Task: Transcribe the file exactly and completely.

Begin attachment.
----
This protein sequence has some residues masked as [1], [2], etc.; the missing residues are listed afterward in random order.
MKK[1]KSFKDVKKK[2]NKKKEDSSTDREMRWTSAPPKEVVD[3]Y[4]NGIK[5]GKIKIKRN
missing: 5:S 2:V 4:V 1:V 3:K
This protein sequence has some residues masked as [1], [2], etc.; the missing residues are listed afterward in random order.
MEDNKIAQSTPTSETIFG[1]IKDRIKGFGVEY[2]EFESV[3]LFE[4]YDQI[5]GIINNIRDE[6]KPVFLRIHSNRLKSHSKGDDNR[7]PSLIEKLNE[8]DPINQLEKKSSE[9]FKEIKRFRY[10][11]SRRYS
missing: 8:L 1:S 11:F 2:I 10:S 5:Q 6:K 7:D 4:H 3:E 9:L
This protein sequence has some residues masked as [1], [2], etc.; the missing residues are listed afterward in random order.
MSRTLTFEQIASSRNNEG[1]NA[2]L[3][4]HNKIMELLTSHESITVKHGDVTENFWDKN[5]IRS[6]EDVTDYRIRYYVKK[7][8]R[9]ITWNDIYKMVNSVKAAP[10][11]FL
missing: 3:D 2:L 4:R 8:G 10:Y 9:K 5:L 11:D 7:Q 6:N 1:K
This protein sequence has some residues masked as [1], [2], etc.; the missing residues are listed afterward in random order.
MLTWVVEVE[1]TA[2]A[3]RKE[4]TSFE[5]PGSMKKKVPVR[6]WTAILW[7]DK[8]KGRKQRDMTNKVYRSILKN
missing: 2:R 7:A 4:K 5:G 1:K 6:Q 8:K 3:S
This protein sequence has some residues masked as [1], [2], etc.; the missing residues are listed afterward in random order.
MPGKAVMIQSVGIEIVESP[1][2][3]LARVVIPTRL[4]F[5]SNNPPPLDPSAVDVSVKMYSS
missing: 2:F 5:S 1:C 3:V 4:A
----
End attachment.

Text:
This protein sequence has some residues masked as [1], [2], etc.; the missing residues are listed afterward in random order.
MKK[1]KSFKDVKKK[2]NKKKEDSSTDREMRWTSAPPKEVVD[3]Y[4]NGIK[5]GKIKIKRN
missing: 5:S 2:V 4:V 1:V 3:K
This protein sequence has some residues masked as [1], [2], etc.; the missing residues are listed afterward in random order.
MEDNKIAQSTPTSETIFG[1]IKDRIKGFGVEY[2]EFESV[3]LFE[4]YDQI[5]GIINNIRDE[6]KPVFLRIHSNRLKSHSKGDDNR[7]PSLIEKLNE[8]DPINQLEKKSSE[9]FKEIKRFRY[10][11]SRRYS
missing: 8:L 1:S 11:F 2:I 10:S 5:Q 6:K 7:D 4:H 3:E 9:L
This protein sequence has some residues masked as [1], [2], etc.; the missing residues are listed afterward in random order.
MSRTLTFEQIASSRNNEG[1]NA[2]L[3][4]HNKIMELLTSHESITVKHGDVTENFWDKN[5]IRS[6]EDVTDYRIRYYVKK[7][8]R[9]ITWNDIYKMVNSVKAAP[10][11]FL
missing: 3:D 2:L 4:R 8:G 10:Y 9:K 5:L 11:D 7:Q 6:N 1:K
This protein sequence has some residues masked as [1], [2], etc.; the missing residues are listed afterward in random order.
MLTWVVEVE[1]TA[2]A[3]RKE[4]TSFE[5]PGSMKKKVPVR[6]WTAILW[7]DK[8]KGRKQRDMTNKVYRSILKN
missing: 2:R 7:A 4:K 5:G 1:K 6:Q 8:K 3:S
This protein sequence has some residues masked as [1], [2], etc.; the missing residues are listed afterward in random order.
MPGKAVMIQSVGIEIVESP[1][2][3]LARVVIPTRL[4]F[5]SNNPPPLDPSAVDVSVKMYSS
missing: 2:F 5:S 1:C 3:V 4:A